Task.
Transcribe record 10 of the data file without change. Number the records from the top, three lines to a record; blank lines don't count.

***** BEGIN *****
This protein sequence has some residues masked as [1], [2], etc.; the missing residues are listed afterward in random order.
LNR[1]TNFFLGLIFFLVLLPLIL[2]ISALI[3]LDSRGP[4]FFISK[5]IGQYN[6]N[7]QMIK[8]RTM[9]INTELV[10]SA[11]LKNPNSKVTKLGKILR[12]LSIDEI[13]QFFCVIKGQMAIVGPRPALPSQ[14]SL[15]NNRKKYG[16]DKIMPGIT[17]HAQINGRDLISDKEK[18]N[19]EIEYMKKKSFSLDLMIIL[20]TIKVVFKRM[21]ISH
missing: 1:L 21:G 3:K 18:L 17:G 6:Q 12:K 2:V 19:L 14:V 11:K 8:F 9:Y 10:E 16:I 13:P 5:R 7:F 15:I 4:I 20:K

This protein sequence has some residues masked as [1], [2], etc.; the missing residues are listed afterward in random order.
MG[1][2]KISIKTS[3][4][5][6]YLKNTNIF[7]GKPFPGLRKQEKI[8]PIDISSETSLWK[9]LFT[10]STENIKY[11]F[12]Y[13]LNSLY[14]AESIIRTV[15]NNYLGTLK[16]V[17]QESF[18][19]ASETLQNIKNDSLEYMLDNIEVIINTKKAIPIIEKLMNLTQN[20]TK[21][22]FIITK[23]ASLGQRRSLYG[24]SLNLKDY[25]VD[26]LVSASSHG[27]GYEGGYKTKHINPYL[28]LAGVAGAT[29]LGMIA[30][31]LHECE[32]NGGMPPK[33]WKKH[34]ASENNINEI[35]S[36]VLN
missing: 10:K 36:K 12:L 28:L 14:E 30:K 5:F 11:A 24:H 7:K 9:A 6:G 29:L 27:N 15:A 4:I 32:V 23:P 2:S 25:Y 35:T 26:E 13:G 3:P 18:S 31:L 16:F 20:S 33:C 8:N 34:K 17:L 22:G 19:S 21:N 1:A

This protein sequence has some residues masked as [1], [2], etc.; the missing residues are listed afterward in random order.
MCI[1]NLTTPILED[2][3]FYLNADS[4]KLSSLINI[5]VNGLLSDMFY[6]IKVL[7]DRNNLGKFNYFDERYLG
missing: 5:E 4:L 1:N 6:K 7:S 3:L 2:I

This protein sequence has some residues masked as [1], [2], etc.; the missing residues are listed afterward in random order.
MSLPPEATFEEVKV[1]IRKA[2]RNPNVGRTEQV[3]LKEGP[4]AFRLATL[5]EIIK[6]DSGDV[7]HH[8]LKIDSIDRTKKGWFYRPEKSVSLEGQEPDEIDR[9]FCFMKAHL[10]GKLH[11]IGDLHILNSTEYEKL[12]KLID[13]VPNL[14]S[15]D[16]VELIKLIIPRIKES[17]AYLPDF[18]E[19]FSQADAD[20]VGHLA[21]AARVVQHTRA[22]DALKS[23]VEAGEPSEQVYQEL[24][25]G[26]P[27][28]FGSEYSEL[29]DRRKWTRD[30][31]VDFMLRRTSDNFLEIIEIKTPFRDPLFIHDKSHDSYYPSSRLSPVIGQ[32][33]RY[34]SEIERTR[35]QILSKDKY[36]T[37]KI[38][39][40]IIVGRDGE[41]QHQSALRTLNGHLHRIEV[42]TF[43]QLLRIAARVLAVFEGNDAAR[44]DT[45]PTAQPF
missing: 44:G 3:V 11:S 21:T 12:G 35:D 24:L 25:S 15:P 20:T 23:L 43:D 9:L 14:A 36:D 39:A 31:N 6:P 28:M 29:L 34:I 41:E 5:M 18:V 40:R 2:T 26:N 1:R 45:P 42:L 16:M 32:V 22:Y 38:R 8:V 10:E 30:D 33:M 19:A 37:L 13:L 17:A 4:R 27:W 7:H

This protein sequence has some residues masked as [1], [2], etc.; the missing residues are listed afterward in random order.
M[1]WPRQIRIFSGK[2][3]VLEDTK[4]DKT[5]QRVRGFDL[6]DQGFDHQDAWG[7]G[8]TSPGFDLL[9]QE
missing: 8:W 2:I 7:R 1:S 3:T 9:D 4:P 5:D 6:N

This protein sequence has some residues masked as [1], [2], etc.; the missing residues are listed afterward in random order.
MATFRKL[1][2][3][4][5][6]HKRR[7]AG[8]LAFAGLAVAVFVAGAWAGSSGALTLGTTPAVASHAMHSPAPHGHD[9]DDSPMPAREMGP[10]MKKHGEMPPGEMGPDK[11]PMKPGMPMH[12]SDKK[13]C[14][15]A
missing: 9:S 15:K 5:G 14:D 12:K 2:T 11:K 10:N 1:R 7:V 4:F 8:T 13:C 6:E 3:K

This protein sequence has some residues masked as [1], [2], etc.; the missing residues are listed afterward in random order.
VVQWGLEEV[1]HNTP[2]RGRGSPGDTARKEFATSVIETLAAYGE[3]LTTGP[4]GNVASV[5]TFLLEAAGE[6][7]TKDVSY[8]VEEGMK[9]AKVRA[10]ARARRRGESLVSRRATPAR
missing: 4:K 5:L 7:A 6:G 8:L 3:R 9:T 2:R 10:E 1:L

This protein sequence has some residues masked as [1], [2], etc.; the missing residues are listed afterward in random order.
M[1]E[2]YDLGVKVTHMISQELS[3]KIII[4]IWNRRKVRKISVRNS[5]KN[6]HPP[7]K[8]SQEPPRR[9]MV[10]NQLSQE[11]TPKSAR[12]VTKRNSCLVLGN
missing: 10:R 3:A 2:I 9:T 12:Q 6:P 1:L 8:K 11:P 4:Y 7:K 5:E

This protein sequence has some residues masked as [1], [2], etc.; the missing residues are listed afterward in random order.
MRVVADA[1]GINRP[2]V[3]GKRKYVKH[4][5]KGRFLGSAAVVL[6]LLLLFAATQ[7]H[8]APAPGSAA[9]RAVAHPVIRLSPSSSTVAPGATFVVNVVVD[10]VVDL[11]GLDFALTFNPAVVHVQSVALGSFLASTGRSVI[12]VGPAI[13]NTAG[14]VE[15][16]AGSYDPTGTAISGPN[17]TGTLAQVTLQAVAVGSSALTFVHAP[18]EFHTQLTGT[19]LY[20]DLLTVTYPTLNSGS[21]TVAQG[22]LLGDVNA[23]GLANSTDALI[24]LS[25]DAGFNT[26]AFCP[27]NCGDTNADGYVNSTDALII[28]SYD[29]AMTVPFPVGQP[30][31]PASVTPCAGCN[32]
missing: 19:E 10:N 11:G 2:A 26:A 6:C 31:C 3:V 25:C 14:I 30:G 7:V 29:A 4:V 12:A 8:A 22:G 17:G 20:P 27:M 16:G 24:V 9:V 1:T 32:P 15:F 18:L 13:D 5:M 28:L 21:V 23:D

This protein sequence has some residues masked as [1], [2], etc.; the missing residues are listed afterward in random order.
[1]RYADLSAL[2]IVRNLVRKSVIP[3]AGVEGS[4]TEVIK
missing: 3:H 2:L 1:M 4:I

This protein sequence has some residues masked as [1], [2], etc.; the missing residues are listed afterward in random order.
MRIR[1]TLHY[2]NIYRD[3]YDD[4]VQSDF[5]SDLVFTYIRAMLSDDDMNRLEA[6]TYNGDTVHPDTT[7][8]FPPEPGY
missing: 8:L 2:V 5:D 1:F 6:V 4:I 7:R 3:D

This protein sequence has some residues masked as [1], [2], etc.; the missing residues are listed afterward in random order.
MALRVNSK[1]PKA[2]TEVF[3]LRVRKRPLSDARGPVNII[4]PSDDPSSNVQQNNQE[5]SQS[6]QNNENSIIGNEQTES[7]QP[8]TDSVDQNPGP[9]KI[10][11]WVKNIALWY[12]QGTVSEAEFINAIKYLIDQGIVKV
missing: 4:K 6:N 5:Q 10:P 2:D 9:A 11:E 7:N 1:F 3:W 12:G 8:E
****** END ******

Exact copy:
This protein sequence has some residues masked as [1], [2], etc.; the missing residues are listed afterward in random order.
[1]RYADLSAL[2]IVRNLVRKSVIP[3]AGVEGS[4]TEVIK
missing: 3:H 2:L 1:M 4:I